• The new fiscal year for Texas athletics started today, and with it came a number of layoffs for the Longhorns, per the Austin-American Statesman. AD Chris Del Conte "announced a series of moves that were designed to save the most financially-lucrative athletic department in America about $54.3 million -- roughly a quarter of its annual revenues." Twenty-six coaches and administrators “voluntarily agreed” to take temporary salary reductions through Aug. 31, 2021, and starting in mid-October, 274 athletic department employees will see pay cuts and 11 staffers will be temporarily furloughed with benefits.

  • Austin Peay-Central Arkansas kicked off the college football season on Saturday night, averaging 501,000 viewers on ESPN in the 9:00pm ET window, reports SBJ's Austin Karp. Last season, the FCS opener (Youngstown State-Samford) averaged 718,000 viewers on ESPN on a Saturday afternoon in Week 0. That game led into Miami-Florida in primetime. Working against this year's opener was the COVID-produced logjam of sporting events, including head-to-head competition with the NASCAR Cup Series on NBC (3.87 million viewers), Trail Blazers-Lakers on TNT (2.92 million viewers), Premier Boxing Champions on Fox (832,000) and Golden Knights-Canucks on NBCSN (542,000).

  • One of the ideas being thrown around the highest levels of college baseball is moving the spring season back a month, or trimming games off the schedule, reports D1Baseball.com's Kendall Rogers. Spring semesters are usually done by the time the College World Series wraps up in early June, so July may not be such a monumental shift. Who could be a loser here? Elite summer stops like the Cape Cod League, which traditionally starts in mid-June and runs through mid-August.
  • Golf Channel has grown its college portfolio in recent years, and took another step today with the creation of the co-ed Blessings Collegiate Invitational. The event, organized in conjunction with Tyson Foods Chair John Tyson, will take place in Fayetteville, Ark., on Oct. 5-7 and will mark the first televised event of the college golf season.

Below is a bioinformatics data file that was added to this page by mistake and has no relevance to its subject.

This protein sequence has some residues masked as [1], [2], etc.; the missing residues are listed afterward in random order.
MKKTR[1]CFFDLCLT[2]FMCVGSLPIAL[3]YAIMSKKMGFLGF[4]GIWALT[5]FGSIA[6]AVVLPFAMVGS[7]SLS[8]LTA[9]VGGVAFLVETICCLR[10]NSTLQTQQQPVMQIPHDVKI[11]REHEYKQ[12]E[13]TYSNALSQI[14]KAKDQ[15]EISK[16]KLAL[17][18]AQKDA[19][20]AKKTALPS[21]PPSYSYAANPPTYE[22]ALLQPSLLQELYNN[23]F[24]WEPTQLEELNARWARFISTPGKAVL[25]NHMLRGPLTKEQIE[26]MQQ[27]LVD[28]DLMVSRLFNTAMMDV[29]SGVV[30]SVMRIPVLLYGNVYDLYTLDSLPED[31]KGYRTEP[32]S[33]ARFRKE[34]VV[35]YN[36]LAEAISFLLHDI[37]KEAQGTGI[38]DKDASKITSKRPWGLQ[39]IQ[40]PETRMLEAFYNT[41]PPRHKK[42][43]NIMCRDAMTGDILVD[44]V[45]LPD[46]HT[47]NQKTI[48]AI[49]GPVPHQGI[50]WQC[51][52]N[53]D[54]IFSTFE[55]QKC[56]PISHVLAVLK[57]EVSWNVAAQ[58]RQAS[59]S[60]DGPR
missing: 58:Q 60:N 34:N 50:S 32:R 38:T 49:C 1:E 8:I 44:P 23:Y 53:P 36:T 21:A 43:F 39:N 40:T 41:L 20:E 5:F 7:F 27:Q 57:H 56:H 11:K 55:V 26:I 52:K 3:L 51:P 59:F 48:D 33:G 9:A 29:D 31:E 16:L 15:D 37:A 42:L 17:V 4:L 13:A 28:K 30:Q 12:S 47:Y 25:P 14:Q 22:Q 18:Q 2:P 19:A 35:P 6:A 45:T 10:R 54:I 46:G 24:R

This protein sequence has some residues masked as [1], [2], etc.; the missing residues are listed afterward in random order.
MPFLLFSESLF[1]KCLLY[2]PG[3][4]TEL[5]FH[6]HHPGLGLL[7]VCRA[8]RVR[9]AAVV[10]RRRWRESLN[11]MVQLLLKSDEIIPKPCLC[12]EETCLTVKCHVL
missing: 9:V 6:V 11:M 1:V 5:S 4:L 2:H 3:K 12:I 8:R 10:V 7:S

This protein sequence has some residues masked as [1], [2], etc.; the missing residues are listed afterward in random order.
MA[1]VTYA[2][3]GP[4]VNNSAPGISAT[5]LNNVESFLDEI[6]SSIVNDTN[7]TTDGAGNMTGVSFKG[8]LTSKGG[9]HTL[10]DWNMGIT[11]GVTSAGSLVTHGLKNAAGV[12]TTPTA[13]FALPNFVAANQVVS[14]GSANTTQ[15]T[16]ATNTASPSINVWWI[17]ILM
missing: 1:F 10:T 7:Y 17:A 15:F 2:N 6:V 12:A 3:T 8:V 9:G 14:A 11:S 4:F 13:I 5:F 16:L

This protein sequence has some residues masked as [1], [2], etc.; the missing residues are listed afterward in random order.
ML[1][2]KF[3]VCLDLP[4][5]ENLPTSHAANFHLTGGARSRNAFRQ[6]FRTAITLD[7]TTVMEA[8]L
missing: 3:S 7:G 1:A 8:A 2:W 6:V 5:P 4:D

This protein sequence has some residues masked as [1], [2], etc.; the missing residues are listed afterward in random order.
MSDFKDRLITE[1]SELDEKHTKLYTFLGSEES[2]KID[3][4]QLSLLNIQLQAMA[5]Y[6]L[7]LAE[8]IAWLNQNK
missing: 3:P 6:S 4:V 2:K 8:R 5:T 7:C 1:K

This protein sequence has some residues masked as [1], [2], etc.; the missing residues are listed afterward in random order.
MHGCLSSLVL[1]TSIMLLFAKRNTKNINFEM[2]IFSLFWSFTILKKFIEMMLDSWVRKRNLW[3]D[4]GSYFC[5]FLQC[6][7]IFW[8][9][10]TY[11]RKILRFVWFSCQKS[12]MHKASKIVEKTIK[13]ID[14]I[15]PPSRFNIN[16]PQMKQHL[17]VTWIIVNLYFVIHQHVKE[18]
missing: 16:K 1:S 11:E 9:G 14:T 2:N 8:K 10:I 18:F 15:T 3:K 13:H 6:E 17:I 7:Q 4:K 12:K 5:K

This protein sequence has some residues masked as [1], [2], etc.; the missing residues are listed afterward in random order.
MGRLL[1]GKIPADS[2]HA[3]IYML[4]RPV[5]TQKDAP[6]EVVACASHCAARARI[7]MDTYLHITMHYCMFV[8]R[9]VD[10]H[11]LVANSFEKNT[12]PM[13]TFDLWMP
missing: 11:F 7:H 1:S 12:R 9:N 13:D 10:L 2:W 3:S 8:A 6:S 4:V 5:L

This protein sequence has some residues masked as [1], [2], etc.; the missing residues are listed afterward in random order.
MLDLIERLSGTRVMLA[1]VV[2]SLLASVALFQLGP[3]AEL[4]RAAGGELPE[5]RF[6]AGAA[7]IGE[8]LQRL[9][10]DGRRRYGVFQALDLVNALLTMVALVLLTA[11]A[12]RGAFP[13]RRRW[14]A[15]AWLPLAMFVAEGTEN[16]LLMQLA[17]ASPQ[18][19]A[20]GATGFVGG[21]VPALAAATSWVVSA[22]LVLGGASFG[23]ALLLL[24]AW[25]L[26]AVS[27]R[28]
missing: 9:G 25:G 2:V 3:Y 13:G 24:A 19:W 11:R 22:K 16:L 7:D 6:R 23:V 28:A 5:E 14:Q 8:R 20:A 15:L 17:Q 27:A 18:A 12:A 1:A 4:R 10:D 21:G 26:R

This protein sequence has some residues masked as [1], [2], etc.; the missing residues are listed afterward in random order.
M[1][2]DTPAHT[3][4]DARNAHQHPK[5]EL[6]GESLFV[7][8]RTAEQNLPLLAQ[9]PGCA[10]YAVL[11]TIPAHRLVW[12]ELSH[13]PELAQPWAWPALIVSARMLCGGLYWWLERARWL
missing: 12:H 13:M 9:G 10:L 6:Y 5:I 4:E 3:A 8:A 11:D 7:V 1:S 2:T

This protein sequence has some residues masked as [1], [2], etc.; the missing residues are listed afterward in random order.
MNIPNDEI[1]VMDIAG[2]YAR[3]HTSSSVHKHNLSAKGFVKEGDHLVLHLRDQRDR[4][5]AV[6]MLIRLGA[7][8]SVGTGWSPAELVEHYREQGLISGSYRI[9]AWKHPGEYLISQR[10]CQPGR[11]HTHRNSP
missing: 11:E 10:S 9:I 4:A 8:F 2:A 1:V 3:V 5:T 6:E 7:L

• BYU will be the only school west of Texas that will play college football this season, and the Deseret News' Doug Robinson writes that after around a decade, football independence has finally "paid off" for the Cougars. After losing half its schedule when several conferences canceled fall football, BYU "not only braved the potential political fallout and declared their intention to play, but they managed to rebuild their schedule and resurrect their season at the 11th hour." However, Robinson does go on to call BYU's new slate a "lame schedule."

 

 

 

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Something on the college beat catch your eye? Tell us about it. Reach out to either me (msmith@sportsbusinessjournal.com) or Austin Karp (akarp@sportsbusinessjournal.com) and we'll share the best of it. Also contributing to this newsletter is Thomas Leary (tleary@sportsbusinessdaily.com).